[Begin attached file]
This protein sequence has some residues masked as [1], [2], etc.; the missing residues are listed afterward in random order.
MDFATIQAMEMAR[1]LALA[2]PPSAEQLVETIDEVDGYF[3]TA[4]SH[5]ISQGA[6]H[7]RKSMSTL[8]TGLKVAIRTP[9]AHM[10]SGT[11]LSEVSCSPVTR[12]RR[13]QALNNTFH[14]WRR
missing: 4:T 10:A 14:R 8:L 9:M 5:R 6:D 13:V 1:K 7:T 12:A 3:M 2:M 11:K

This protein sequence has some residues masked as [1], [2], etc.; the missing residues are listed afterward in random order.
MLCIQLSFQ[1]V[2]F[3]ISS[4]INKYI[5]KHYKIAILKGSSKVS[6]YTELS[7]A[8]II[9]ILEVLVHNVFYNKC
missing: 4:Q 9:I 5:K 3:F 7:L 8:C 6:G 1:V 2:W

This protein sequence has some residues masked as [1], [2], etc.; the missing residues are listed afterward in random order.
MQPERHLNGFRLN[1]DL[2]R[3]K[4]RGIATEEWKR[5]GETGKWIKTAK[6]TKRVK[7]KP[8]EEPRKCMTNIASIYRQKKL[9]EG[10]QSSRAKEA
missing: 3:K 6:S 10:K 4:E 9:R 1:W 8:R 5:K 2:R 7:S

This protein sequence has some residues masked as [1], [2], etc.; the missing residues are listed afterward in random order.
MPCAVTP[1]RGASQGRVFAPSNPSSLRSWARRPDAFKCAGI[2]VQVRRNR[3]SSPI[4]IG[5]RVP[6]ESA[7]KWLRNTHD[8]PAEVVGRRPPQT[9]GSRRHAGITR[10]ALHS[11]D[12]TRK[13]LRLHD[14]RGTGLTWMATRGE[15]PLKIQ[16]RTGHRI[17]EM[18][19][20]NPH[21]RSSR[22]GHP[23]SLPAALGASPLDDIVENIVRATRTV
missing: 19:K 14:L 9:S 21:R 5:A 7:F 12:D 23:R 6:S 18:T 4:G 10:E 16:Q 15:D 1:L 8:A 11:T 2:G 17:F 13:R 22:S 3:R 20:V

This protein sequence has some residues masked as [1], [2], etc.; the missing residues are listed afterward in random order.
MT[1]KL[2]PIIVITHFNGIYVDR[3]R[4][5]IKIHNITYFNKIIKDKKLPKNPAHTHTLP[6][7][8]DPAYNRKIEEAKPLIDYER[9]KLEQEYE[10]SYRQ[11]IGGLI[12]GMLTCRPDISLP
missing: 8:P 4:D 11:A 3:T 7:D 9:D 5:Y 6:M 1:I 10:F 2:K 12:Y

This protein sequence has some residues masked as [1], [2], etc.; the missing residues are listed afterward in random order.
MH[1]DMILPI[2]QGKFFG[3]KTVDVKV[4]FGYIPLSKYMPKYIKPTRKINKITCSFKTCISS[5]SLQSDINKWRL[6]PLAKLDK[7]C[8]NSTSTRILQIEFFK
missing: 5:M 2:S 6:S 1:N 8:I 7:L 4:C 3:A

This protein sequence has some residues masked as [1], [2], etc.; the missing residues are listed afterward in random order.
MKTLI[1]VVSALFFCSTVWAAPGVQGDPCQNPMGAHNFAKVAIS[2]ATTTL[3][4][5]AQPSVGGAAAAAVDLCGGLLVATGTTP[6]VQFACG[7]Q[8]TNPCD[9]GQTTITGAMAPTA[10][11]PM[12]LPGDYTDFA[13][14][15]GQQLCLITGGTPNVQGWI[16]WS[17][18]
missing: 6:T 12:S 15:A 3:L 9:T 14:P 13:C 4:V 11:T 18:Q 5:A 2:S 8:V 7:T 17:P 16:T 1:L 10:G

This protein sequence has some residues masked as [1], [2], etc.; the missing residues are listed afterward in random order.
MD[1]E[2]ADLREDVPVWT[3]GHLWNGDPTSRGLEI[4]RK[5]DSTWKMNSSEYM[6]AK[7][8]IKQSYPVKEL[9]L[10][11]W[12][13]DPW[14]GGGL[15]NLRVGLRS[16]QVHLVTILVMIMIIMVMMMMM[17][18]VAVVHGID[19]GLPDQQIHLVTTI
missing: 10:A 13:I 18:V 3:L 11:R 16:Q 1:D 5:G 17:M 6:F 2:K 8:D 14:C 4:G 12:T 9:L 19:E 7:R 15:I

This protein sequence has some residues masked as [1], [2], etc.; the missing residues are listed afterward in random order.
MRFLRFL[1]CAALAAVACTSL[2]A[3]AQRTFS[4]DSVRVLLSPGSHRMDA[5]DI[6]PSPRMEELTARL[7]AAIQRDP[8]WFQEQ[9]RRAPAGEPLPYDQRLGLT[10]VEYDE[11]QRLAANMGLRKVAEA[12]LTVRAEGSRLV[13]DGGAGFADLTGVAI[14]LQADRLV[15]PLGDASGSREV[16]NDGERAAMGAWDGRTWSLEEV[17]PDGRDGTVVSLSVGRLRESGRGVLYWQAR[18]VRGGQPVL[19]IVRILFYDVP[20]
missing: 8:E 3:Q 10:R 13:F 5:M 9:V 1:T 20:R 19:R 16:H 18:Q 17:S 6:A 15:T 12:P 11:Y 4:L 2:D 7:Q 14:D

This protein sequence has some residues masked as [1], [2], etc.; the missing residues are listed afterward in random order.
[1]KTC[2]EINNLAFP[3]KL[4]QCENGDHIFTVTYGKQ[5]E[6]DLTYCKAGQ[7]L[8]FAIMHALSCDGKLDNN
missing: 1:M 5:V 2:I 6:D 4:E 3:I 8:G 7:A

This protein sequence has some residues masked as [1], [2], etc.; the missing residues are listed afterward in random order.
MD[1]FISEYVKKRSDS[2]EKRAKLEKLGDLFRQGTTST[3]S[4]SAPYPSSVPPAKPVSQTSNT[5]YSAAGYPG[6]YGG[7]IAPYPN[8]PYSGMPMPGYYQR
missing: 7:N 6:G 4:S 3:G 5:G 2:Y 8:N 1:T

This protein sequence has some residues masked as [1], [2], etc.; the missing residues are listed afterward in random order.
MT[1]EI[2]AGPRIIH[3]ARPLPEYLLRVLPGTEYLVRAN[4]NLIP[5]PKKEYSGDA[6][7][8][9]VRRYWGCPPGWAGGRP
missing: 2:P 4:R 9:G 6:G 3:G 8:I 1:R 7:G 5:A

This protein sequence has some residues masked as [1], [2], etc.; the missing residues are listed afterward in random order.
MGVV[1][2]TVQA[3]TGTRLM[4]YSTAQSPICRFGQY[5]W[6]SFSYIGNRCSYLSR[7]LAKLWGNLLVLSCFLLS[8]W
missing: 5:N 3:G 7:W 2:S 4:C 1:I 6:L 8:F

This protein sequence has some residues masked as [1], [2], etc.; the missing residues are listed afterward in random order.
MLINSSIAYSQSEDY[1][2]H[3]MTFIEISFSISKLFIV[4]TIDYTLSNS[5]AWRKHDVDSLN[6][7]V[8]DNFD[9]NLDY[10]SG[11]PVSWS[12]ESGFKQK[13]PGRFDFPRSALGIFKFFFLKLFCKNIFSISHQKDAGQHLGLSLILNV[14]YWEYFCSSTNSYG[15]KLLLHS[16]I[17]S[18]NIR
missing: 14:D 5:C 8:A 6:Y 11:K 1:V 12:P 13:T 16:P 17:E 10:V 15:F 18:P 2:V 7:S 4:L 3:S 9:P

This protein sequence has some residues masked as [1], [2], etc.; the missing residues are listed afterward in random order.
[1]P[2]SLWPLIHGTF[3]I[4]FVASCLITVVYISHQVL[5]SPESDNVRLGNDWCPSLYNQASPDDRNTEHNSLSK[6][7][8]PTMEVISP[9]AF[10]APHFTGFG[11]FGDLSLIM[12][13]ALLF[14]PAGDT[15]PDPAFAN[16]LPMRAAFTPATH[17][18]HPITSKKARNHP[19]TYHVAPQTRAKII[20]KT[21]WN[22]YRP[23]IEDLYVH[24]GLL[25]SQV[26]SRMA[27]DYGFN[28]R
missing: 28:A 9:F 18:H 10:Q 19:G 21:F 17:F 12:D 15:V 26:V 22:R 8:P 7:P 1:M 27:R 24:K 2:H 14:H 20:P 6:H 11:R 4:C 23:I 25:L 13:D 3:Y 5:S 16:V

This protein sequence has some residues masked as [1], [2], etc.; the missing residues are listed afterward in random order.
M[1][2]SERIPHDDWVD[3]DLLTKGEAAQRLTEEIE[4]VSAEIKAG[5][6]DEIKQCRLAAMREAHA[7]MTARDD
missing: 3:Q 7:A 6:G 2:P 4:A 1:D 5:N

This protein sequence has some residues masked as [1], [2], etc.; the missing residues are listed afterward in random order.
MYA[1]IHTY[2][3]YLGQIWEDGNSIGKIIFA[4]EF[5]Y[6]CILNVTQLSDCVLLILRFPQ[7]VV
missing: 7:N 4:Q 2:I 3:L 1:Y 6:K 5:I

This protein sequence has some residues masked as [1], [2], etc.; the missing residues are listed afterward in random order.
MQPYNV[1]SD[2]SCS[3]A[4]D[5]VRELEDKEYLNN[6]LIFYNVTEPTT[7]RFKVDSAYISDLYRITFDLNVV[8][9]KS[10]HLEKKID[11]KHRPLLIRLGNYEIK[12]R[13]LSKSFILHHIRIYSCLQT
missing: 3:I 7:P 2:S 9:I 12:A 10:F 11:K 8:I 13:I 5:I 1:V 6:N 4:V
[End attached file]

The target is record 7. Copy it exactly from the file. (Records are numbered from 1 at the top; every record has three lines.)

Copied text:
This protein sequence has some residues masked as [1], [2], etc.; the missing residues are listed afterward in random order.
MKTLI[1]VVSALFFCSTVWAAPGVQGDPCQNPMGAHNFAKVAIS[2]ATTTL[3][4][5]AQPSVGGAAAAAVDLCGGLLVATGTTP[6]VQFACG[7]Q[8]TNPCD[9]GQTTITGAMAPTA[10][11]PM[12]LPGDYTDFA[13][14][15]GQQLCLITGGTPNVQGWI[16]WS[17][18]
missing: 6:T 12:S 15:A 3:L 9:T 14:P 13:C 4:V 11:T 18:Q 5:A 2:S 8:V 7:T 17:P 16:T 1:L 10:G